A UNT Professor Turns Paper into Polished Stone Through a New, Trademarked Material
UNT professor James Thurman might want to borrow that book when you're done with it. Don't let him. He'll turn it into stone.
© James Thurman 2011 Those pendants are made of Thurmanite, a newly trademarked medium created by UNT professor James Thurman.
There's no dark magic at work, and the "stone" in question is actually a new art material that Thurman created and has now trademarked, called Thurmanite. With the stuff he can manipulate a stack of text the same way a potter uses clay to create an unlimited range of items. From recycled sheets of paper he builds bowls, plates, tiny polished pebbles and even delicate jewelry.
Making Thurmanite is a time consuming process that begins with selecting a graphically interesting piece of source material. As the pages are molded into their new medium and shaped, those ink lines become visible and layered. The effect varies widely depending on what the artist chooses to start with -- a graphic novel gives a different finished look from a biography or a chunky atlas.
Next, Thurman then saws into the document, freeing up the pages and giving them an initial structure. Then he marries them together by brushing epoxy resin on each individual sheet before stacking them, similar to a chef buttering a mountain of phyllo dough. When all of the sheets are coated and combined, they are clamped together overnight to cure. In the morning, the transformation is complete and the Thurmanite is ready to work.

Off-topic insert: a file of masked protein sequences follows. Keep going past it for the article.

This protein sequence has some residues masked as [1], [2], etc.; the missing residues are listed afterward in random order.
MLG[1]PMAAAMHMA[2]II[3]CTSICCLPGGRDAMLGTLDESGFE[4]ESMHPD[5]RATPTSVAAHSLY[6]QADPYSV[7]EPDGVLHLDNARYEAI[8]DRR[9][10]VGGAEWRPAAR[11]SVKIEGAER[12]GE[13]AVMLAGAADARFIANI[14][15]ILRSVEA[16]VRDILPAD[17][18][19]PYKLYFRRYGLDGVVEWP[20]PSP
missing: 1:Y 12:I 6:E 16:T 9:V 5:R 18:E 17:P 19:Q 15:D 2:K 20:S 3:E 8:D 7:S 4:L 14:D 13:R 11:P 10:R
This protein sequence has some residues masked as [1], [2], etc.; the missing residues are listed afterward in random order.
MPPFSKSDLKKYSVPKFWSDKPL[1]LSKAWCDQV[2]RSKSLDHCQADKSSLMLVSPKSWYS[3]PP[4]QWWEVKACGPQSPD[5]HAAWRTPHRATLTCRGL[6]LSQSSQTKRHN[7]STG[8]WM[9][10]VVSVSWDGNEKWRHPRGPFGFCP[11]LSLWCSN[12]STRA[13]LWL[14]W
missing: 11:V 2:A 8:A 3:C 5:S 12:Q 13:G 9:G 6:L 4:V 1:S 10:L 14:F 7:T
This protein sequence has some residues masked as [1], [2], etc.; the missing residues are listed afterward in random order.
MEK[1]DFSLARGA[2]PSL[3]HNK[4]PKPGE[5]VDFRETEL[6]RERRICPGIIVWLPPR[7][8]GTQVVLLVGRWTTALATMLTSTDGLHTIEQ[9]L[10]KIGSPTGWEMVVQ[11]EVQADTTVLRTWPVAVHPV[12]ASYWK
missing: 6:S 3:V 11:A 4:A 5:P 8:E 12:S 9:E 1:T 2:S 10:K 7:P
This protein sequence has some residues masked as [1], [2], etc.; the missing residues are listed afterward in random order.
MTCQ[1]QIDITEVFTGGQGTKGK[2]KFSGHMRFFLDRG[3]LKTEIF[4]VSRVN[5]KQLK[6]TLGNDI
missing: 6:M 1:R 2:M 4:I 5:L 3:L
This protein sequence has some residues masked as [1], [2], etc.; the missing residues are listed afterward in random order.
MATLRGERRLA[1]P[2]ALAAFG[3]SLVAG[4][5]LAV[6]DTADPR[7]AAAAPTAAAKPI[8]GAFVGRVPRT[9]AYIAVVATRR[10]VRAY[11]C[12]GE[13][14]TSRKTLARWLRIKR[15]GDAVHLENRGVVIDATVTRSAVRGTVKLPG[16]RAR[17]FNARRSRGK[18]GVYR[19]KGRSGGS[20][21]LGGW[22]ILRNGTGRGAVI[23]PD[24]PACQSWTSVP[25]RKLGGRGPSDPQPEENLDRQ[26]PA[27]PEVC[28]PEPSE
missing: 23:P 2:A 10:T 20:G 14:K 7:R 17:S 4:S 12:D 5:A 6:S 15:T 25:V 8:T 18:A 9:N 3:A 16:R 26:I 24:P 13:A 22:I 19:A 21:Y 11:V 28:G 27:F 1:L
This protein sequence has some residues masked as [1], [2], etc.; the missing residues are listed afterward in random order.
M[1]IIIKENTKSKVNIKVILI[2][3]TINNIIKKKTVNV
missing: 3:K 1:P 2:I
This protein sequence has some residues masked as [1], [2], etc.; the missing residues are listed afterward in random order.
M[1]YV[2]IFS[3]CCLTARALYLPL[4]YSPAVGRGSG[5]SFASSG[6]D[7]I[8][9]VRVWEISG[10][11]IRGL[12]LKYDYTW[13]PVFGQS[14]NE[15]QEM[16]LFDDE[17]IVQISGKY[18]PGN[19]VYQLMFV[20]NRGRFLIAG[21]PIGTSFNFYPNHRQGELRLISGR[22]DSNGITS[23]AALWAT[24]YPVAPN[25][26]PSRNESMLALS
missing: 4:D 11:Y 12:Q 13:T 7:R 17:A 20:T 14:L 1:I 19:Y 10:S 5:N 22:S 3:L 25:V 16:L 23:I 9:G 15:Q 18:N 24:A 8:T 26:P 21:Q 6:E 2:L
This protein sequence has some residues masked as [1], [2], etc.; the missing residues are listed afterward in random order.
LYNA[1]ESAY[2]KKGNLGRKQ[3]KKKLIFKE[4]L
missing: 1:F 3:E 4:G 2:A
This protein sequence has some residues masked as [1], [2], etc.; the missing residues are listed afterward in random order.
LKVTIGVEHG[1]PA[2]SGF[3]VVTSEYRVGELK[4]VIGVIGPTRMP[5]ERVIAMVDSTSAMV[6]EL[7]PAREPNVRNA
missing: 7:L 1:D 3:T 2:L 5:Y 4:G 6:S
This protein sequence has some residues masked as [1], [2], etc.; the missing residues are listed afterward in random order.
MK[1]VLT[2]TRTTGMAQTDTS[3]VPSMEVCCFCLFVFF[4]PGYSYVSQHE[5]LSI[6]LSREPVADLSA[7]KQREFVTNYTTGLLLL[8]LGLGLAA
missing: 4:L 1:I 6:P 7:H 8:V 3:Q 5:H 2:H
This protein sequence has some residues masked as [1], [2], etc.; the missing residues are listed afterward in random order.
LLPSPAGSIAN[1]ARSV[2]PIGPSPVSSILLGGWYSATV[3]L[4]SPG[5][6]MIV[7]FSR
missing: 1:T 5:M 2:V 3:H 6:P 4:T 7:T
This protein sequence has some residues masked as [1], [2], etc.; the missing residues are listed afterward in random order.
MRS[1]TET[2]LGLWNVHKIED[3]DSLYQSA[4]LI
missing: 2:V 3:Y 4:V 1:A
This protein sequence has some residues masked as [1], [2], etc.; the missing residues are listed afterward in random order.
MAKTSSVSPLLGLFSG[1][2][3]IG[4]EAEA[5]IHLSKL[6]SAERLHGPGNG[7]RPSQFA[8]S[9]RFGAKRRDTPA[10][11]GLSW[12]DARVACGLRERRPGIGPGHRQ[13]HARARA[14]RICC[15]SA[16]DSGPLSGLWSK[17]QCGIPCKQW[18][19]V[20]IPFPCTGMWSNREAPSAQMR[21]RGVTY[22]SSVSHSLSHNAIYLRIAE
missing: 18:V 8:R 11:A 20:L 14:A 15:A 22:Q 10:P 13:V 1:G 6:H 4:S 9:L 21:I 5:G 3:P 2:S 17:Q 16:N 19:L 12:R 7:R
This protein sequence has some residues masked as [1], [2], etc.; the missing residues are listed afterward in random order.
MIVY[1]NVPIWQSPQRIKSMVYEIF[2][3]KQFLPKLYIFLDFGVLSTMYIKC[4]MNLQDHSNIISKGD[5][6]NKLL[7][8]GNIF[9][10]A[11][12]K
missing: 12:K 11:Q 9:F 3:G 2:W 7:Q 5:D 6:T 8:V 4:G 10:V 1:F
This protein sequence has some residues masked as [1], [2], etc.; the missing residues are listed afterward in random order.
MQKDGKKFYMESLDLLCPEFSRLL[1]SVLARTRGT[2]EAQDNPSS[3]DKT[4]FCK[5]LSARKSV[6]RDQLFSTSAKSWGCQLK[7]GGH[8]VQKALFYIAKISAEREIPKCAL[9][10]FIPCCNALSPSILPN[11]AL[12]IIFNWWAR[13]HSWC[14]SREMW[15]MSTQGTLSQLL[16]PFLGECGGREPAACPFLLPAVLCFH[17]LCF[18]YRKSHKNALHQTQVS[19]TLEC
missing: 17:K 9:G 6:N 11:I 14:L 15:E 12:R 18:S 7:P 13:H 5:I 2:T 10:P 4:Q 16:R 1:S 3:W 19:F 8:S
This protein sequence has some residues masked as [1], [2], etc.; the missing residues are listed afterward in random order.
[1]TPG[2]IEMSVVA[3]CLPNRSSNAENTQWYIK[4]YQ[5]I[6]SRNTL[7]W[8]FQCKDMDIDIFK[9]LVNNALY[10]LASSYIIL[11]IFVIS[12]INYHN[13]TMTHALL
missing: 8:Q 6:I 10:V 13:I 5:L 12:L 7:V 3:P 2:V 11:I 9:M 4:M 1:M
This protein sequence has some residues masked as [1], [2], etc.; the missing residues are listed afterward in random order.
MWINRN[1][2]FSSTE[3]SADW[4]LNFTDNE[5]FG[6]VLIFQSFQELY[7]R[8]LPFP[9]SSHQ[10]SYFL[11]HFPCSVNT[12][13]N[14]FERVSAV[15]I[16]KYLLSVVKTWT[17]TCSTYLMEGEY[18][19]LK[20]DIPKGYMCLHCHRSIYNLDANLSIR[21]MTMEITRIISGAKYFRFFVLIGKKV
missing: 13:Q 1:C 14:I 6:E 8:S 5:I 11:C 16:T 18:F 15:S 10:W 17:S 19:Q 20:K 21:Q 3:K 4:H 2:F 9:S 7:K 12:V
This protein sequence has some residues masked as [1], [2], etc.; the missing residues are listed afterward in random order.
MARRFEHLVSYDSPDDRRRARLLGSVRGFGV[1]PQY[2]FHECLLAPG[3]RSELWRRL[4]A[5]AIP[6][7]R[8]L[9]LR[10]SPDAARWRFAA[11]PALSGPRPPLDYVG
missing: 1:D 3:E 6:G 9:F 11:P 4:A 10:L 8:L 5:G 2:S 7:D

The Prof likes to shape the stuff with a wood lathe, which results in silly string-like ribbons of paper shooting off in all directions. It's fun to watch, if not a bit hypnotizing. Once he's formed the thing, he'll polish it up. The end result looks like tumbled stone.
Making new stuff from old stuff isn't new territory for the UNT educator; a recent collection of his sculptural work called the "McMuseum of Anthropological Archaeology" played with the meaning of objects to build other objects. A reading sofa made out of old books. A dining room chair worked from old flatware. It seems fitting that this resurrector of castoffs found an entirely new form, moldable into many uses. And in a hyper technological world of electronic readers and phones with mapping technology, it's nice to think that some our text could find new life, new beauty and new purpose with Thurmanite.